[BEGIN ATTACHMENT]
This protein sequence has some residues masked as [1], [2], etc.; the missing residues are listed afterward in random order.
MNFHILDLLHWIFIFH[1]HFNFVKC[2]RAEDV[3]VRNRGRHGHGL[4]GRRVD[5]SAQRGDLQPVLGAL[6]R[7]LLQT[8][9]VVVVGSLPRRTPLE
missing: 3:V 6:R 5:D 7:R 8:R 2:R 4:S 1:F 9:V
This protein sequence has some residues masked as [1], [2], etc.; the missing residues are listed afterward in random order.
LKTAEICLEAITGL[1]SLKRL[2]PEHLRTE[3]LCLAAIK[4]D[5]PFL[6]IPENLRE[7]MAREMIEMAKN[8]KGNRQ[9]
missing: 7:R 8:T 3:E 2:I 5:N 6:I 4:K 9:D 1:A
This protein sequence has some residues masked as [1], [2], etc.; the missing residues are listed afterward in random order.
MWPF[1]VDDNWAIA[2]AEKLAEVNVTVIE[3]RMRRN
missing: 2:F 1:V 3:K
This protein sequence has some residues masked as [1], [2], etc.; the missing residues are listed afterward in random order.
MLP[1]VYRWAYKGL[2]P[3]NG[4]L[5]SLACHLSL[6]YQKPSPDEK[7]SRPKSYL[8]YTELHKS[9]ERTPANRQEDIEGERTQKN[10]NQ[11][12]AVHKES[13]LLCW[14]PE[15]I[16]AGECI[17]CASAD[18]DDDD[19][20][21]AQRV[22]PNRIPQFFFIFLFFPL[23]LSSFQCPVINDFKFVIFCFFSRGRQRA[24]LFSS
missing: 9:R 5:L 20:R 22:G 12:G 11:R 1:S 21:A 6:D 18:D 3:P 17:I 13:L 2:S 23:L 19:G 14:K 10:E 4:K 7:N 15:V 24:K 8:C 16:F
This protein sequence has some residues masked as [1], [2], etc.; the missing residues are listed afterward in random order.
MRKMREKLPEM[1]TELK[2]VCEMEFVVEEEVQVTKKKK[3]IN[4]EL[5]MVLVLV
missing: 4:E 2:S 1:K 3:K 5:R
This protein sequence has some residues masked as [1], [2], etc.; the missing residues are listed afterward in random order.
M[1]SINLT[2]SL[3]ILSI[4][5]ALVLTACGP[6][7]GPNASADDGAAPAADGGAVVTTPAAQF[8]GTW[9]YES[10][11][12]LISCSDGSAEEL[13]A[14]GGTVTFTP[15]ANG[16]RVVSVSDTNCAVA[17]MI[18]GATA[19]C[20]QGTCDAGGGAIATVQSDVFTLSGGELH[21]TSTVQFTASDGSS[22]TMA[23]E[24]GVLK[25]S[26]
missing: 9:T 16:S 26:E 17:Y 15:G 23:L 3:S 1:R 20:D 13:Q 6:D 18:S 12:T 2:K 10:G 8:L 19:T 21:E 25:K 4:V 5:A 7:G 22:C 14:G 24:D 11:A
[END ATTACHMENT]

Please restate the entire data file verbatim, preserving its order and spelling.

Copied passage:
This protein sequence has some residues masked as [1], [2], etc.; the missing residues are listed afterward in random order.
MNFHILDLLHWIFIFH[1]HFNFVKC[2]RAEDV[3]VRNRGRHGHGL[4]GRRVD[5]SAQRGDLQPVLGAL[6]R[7]LLQT[8][9]VVVVGSLPRRTPLE
missing: 3:V 6:R 5:D 7:R 8:R 2:R 4:S 1:F 9:V
This protein sequence has some residues masked as [1], [2], etc.; the missing residues are listed afterward in random order.
LKTAEICLEAITGL[1]SLKRL[2]PEHLRTE[3]LCLAAIK[4]D[5]PFL[6]IPENLRE[7]MAREMIEMAKN[8]KGNRQ[9]
missing: 7:R 8:T 3:E 2:I 5:N 6:I 4:K 9:D 1:A
This protein sequence has some residues masked as [1], [2], etc.; the missing residues are listed afterward in random order.
MWPF[1]VDDNWAIA[2]AEKLAEVNVTVIE[3]RMRRN
missing: 2:F 1:V 3:K
This protein sequence has some residues masked as [1], [2], etc.; the missing residues are listed afterward in random order.
MLP[1]VYRWAYKGL[2]P[3]NG[4]L[5]SLACHLSL[6]YQKPSPDEK[7]SRPKSYL[8]YTELHKS[9]ERTPANRQEDIEGERTQKN[10]NQ[11][12]AVHKES[13]LLCW[14]PE[15]I[16]AGECI[17]CASAD[18]DDDD[19][20][21]AQRV[22]PNRIPQFFFIFLFFPL[23]LSSFQCPVINDFKFVIFCFFSRGRQRA[24]LFSS
missing: 9:R 5:L 20:R 22:G 12:G 11:R 1:S 21:A 6:D 18:D 3:P 17:I 13:L 2:S 23:L 19:G 14:K 10:E 4:K 7:N 15:V 24:K 8:C 16:F
This protein sequence has some residues masked as [1], [2], etc.; the missing residues are listed afterward in random order.
MRKMREKLPEM[1]TELK[2]VCEMEFVVEEEVQVTKKKK[3]IN[4]EL[5]MVLVLV
missing: 4:E 2:S 1:K 3:K 5:R
This protein sequence has some residues masked as [1], [2], etc.; the missing residues are listed afterward in random order.
M[1]SINLT[2]SL[3]ILSI[4][5]ALVLTACGP[6][7]GPNASADDGAAPAADGGAVVTTPAAQF[8]GTW[9]YES[10][11][12]LISCSDGSAEEL[13]A[14]GGTVTFTP[15]ANG[16]RVVSVSDTNCAVA[17]MI[18]GATA[19]C[20]QGTCDAGGGAIATVQSDVFTLSGGELH[21]TSTVQFTASDGSS[22]TMA[23]E[24]GVLK[25]S[26]
missing: 9:T 16:S 26:E 17:Y 15:G 23:L 3:S 1:R 20:D 13:Q 6:D 18:S 12:T 2:K 10:G 8:L 19:T 21:E 25:K 4:V 5:A 7:G 22:C 14:G 24:D 11:A